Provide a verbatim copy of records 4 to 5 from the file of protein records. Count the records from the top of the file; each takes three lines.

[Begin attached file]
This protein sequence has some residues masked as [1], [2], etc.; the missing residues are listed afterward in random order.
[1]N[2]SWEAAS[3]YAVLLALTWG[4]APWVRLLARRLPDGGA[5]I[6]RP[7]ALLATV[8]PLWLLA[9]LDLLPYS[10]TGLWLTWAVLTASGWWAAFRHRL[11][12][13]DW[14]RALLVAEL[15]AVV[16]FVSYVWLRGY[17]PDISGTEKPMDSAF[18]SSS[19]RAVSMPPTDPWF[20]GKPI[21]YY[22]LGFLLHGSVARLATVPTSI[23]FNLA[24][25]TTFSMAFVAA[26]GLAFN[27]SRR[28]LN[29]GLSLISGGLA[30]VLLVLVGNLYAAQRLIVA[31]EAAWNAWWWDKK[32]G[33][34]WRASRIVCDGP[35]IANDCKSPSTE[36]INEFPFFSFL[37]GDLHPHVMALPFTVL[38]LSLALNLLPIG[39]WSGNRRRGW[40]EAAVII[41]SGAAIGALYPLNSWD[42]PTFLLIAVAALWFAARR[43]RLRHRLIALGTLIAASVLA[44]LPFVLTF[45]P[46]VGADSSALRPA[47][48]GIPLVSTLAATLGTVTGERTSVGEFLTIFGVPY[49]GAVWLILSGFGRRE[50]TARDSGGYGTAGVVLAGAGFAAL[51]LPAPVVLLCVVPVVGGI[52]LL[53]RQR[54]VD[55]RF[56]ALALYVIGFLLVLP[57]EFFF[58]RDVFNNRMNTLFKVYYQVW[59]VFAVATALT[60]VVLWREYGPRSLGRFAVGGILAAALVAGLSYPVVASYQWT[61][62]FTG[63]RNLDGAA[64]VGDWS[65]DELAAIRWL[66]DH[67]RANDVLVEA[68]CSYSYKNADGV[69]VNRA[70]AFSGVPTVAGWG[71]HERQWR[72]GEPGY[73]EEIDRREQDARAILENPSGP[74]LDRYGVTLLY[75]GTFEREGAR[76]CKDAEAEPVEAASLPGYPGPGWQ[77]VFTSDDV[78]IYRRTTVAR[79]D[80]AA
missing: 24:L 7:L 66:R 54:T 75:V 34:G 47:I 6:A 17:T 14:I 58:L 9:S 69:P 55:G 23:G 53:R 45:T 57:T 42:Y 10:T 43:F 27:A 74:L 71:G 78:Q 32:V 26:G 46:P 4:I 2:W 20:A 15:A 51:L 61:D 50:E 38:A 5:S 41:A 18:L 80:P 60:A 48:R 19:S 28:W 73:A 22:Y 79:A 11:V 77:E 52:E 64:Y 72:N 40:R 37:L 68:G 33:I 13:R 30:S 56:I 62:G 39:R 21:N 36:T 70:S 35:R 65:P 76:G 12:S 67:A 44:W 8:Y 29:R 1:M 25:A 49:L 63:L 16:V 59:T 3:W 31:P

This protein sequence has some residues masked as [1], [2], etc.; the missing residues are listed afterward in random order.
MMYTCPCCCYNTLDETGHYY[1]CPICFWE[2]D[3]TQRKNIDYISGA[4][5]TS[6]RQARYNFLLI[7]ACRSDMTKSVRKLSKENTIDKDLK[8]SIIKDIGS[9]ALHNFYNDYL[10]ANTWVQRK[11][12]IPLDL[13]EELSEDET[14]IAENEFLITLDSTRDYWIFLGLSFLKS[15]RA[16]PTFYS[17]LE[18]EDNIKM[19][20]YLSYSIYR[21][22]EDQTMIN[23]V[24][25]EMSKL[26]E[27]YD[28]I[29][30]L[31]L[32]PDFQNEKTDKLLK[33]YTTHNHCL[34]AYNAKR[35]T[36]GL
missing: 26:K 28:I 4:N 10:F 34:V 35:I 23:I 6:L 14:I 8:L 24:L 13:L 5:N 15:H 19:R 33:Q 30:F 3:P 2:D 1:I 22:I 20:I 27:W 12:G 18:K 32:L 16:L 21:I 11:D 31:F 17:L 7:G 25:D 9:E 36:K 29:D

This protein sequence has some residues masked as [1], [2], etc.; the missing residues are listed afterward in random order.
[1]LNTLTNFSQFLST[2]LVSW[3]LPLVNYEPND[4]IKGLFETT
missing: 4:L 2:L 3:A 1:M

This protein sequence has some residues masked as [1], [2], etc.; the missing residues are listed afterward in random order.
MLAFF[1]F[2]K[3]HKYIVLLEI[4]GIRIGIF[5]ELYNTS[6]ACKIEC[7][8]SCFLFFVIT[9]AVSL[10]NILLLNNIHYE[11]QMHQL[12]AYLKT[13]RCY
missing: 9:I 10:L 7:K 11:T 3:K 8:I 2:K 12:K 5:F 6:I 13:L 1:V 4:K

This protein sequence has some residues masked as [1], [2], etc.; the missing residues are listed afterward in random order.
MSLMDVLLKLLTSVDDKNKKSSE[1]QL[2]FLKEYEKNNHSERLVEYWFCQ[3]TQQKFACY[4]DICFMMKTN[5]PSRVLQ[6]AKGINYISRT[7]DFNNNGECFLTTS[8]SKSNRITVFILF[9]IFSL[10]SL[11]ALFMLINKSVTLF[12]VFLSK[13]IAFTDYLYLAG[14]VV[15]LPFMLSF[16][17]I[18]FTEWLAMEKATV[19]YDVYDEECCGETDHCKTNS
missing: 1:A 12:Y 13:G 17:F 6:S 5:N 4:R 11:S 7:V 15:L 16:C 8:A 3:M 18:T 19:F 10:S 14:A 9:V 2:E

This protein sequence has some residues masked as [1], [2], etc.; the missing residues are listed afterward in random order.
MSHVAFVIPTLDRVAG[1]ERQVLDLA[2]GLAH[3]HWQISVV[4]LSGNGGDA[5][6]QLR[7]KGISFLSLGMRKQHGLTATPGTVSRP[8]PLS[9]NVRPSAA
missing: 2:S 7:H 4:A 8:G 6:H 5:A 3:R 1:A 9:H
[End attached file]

This protein sequence has some residues masked as [1], [2], etc.; the missing residues are listed afterward in random order.
MLAFF[1]F[2]K[3]HKYIVLLEI[4]GIRIGIF[5]ELYNTS[6]ACKIEC[7][8]SCFLFFVIT[9]AVSL[10]NILLLNNIHYE[11]QMHQL[12]AYLKT[13]RCY
missing: 9:I 10:L 7:K 11:T 3:K 8:I 2:K 12:K 5:F 6:I 13:L 1:V 4:K

This protein sequence has some residues masked as [1], [2], etc.; the missing residues are listed afterward in random order.
MSLMDVLLKLLTSVDDKNKKSSE[1]QL[2]FLKEYEKNNHSERLVEYWFCQ[3]TQQKFACY[4]DICFMMKTN[5]PSRVLQ[6]AKGINYISRT[7]DFNNNGECFLTTS[8]SKSNRITVFILF[9]IFSL[10]SL[11]ALFMLINKSVTLF[12]VFLSK[13]IAFTDYLYLAG[14]VV[15]LPFMLSF[16][17]I[18]FTEWLAMEKATV[19]YDVYDEECCGETDHCKTNS
missing: 1:A 12:Y 13:G 17:F 6:S 5:N 4:R 11:S 7:V 15:L 16:C 8:A 3:M 18:T 19:F 10:S 14:A 9:V 2:E